Great breakdown of the process and optimization, thanks for sharing.
This article just not only provides great tools for level design. It's also useful vocabulary to express ideas with our team. https://xbeasts.blogspot.com/2018/12/Remove-Wall-Decals.html
Very well presented article. Thank You http://printingheaven.strikingly.com/blog/standard-movie-poster-size
Greg Oleśniewicz shared his experience of taking CGMA course Introduction to FX in Houdini led by Manuel Tausch and explained the way he created awesome Tower Destruction simulation.
Hello, my name is Greg. I’m from Warsaw, Poland. I work as a Senior Motion Designer in the advertising industry. I’ve always liked watching massive effects in movies or games and I decided that I wanted to know how to do that kind of stuff, so here I am. As for now, I’m focusing on learning as much as I can. I don’t know if it will take me to the games or film industry, but I’m kind of open to that as I love both the same way.
CGMA Course Goals
My goal was to get a grasp of Houdini in general. Before I was watching many tutorials and managed to get through them but without understanding what was really going on. I wanted to start to understand Houdini, not just to learn a few tricks. And I can say I’m 100% satisfied with this course.
It took me a long time to decide on taking it since it does cost a few bucks, but it’s really worth every dollar. Having a mentor like Manuel Tausch who’s actually there for you not just to get by but to help you to improve is what makes the difference. If you can’t decide whether it is worth it and if you should take it – it is and you should. Do it, it’s awesome!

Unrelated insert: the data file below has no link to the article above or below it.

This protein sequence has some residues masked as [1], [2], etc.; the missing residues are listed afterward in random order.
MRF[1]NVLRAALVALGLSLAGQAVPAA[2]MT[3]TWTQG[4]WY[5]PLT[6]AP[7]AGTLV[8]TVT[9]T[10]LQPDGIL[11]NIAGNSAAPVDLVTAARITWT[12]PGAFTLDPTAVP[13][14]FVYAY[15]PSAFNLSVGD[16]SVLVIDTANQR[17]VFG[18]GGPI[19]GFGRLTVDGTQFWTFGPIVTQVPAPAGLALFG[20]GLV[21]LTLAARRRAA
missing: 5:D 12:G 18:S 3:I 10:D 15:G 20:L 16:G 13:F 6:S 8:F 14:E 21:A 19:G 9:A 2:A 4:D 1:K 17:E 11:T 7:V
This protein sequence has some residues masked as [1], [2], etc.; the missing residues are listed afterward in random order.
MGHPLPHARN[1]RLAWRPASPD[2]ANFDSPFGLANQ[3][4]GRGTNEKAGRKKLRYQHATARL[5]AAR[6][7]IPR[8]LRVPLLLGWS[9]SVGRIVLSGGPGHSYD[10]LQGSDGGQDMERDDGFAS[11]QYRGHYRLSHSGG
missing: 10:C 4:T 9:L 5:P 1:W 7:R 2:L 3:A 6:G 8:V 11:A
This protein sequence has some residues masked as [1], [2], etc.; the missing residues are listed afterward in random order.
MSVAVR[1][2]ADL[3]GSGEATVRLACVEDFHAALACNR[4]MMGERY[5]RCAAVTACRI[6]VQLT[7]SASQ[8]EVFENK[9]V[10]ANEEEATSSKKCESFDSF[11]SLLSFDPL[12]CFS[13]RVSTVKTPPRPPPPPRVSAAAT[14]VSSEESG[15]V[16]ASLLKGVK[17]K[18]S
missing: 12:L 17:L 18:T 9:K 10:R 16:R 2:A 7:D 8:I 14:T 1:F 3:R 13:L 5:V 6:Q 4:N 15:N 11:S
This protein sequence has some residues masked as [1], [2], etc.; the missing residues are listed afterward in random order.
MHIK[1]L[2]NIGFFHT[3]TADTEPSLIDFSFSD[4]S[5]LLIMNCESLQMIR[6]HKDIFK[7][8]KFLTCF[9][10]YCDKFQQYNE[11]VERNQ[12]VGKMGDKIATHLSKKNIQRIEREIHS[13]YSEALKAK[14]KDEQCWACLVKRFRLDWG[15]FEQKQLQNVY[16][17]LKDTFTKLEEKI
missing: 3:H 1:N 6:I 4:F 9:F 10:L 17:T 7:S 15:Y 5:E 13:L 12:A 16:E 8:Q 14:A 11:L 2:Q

To correctly describe in detail how the simulation works I should write a book about it, but I’ll try to keep it short.
The main word for every aspect of this sim is proceduralism. The tower is built procedurally, the way it’s fractured is procedural, the way it collapses is procedural and so on. In practice, it means that anytime I want I can go back and change anything. It takes more time in the beginning to build all the complex systems, but after that, I don’t have to remodel anything. For example, if I want to change the number of floors in the tower to 5, I can just move the slider to 5 and everything automatically updates. I think in production it is crucial to be able to go back to any step you want and make a quick change.
The sim structure is kind of layered. As I’ve mentioned the tower is built procedurally. As for the fracture of the tower, it’s made with custom-made HDA which uses Voronoi Fracture and looks up the geometry to specify how much and where the cuts should be made. The geometry for the cuts is manually placed as it is more of an artistic choice where they should appear.
The fracturing is divided into two parts: the lower tower part and upper. The lower part gets some initial velocity so it explodes at the beginning of the sim. Then the fractures get constrained with some attributes telling them when they should break.